Not for Publication – Rule 111(c), Rules of the Arizona Supreme Court
Appeal from the Superior Court in Maricopa County No. CR2011-048397-001 The Honorable Robert L. Gottsfield, Judge
Arizona Attorney General's Office, Phoenix By Joseph T. Maziarz Counsel for Appellee
The Hopkins Law Office PC, Tucson By Cedric Martin Hopkins Counsel for Appellant
Judge Jon W. Thompson delivered the decision of the Court, in which Presiding Judge Lawrence F. Winthrop and Judge Margaret H. Downie joined.
¶1 This case comes to us as an appeal under Anders v. California, 386 U.S. 738 (1967), and State v. Leon, 104 Ariz. 297, 451 P.2d 878 (1969). Counsel for Adam George Mejia (defendant) has advised us that, after searching the entire record, he has been unable to discover any arguable questions of law and has filed a brief requesting this court conduct an Anders review of the record. Defendant has been afforded an opportunity to file a supplemental brief in propia persona, and he has not done so.
¶2 Defendant visited victims' residence one afternoon. During his time there, one of the victims and defendant negotiated a firearms transaction. An agreement was eventually reached and executed, whereby defendant gave his revolver and $400 cash in exchange for victim's Glock. Victim wrote out a "simple contract" describing the exchange. Defendant signed the contract, handed over the money and his revolver, received the Glock from victim, and left. The money was later determined to be counterfeit.
¶3 Defendant was charged with two counts of misconduct involving weapons, class 4 felonies, and one count of forgery for the counterfeit money, a class 4 felony. After a jury trial, defendant was convicted of both weapons misconduct charges. The jury was deadlocked as to the forgery charge. Defendant was found to have been on release on the date of the crimes, in a separate court, for possession of marijuana, a class 6 felony, and misconduct involving weapons, a class 4 felony. The parties stipulated to the fact that defendant was a prohibited possessor when the firearms were exchanged. Defendant was also found to have the following prior felony convictions: unlawful flight from a law enforcement vehicle, a class 5 felony, and aggravated driving under the influence, a class 4 felony. In this case, defendant was sentenced concurrently to an aggravated sentence of twelve years for misconduct involving the revolver, and twelve years for misconduct involving the Glock. Defendant received 671 days presentence incarceration credit. Defendant timely appealed.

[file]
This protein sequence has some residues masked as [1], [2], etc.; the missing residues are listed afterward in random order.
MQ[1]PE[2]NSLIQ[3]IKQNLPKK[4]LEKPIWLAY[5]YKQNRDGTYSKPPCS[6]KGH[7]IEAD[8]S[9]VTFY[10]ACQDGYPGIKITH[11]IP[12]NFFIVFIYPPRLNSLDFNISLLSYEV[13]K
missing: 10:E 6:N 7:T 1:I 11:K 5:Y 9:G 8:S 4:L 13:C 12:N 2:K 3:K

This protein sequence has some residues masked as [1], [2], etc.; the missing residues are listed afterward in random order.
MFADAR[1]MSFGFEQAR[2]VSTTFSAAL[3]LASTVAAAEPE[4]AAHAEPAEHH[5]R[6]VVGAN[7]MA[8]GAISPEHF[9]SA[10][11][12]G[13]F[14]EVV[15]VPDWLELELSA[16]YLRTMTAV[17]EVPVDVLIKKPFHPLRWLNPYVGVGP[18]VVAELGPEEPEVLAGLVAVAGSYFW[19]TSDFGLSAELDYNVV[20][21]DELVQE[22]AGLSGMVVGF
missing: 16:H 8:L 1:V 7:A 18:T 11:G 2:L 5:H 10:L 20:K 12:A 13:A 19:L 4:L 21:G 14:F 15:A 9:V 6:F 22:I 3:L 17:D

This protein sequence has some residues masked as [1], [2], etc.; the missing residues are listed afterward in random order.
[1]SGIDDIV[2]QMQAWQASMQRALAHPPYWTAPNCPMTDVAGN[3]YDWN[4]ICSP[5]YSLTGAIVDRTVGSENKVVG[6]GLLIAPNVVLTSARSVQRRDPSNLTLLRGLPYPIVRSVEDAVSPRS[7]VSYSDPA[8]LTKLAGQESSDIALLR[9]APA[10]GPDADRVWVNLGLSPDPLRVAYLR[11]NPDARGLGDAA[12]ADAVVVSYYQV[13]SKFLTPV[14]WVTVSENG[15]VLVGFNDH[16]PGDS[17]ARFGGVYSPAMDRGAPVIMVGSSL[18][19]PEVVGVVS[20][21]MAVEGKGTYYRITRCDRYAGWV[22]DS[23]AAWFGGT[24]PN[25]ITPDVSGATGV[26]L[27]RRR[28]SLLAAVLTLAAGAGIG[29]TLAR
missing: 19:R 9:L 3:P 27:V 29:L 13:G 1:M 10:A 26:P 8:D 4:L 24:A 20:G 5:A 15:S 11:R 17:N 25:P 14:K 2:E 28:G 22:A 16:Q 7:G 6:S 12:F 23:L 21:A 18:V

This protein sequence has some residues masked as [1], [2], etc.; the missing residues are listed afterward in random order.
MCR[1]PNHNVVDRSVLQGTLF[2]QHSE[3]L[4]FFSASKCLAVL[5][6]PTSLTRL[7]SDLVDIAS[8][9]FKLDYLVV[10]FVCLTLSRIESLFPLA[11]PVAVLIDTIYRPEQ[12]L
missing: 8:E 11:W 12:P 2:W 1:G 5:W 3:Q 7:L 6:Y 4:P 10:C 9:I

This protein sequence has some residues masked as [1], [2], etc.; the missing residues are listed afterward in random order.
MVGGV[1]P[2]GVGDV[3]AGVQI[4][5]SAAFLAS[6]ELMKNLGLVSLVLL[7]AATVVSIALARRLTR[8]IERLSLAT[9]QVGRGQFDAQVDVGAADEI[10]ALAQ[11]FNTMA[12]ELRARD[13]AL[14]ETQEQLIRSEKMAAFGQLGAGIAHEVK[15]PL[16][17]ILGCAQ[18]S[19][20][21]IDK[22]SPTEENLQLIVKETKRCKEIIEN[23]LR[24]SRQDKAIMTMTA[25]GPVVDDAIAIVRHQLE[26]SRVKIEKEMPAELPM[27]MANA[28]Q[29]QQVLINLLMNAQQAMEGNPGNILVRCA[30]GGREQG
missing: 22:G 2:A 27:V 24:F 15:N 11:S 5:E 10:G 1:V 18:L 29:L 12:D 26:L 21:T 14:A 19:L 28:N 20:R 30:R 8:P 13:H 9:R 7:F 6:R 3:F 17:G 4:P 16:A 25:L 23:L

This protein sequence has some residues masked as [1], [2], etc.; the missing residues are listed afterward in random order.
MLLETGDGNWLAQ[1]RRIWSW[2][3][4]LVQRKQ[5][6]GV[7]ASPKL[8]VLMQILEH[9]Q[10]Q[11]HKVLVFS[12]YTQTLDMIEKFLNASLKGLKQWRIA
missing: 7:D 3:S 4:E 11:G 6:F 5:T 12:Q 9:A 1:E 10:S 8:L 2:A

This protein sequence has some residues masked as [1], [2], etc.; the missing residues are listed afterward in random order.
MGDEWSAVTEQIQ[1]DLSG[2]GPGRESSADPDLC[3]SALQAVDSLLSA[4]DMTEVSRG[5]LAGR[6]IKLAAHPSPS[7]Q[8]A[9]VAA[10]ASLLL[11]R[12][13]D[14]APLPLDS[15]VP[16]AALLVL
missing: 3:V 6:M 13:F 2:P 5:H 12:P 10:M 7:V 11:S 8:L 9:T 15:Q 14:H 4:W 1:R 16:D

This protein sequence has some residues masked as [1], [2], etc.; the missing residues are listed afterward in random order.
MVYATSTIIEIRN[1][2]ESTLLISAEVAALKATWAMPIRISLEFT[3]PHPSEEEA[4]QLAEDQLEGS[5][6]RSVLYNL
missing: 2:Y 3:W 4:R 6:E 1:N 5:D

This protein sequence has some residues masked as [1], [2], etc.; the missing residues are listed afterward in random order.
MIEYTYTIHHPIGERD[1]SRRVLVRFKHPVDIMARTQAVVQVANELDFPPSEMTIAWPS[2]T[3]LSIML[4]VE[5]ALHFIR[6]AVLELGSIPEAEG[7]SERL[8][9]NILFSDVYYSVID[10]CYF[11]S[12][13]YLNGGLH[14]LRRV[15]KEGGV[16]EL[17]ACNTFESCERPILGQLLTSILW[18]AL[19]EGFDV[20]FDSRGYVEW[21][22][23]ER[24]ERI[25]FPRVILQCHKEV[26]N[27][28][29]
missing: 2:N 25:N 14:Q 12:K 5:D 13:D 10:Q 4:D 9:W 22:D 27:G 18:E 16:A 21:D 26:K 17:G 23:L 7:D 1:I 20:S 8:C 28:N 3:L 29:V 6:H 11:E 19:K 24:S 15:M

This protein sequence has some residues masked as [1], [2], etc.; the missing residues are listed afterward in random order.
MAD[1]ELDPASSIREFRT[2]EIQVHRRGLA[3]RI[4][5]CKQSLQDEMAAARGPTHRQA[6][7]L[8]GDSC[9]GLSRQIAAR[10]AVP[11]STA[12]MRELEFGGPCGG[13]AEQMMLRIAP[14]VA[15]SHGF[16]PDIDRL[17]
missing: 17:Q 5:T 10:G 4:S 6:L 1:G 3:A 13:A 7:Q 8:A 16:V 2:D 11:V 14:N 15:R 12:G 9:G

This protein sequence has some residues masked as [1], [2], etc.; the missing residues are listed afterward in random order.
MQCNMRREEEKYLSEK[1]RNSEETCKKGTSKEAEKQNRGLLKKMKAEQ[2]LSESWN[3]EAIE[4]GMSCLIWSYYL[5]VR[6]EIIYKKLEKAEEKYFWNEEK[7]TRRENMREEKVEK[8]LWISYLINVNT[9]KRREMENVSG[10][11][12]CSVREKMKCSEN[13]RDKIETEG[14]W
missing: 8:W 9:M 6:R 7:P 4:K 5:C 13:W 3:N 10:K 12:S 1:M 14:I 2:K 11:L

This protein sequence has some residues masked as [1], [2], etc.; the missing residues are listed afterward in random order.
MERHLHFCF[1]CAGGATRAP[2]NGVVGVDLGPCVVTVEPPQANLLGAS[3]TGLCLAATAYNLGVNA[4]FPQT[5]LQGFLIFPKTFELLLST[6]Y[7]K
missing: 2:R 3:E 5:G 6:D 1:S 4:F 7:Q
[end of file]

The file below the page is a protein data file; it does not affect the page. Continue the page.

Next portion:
¶4 We have read and considered counsel's brief and have searched the entire record for reversible error. See Leon, 104 Ariz. at 300, 451 P.2d at 881. We find none. All of the proceedings were conducted in compliance with the Arizona Rules of Criminal Procedure, and the sentence imposed was within the statutory limits. Pursuant to State v. Shattuck, 140 Ariz. 582, 584-85, 684 ...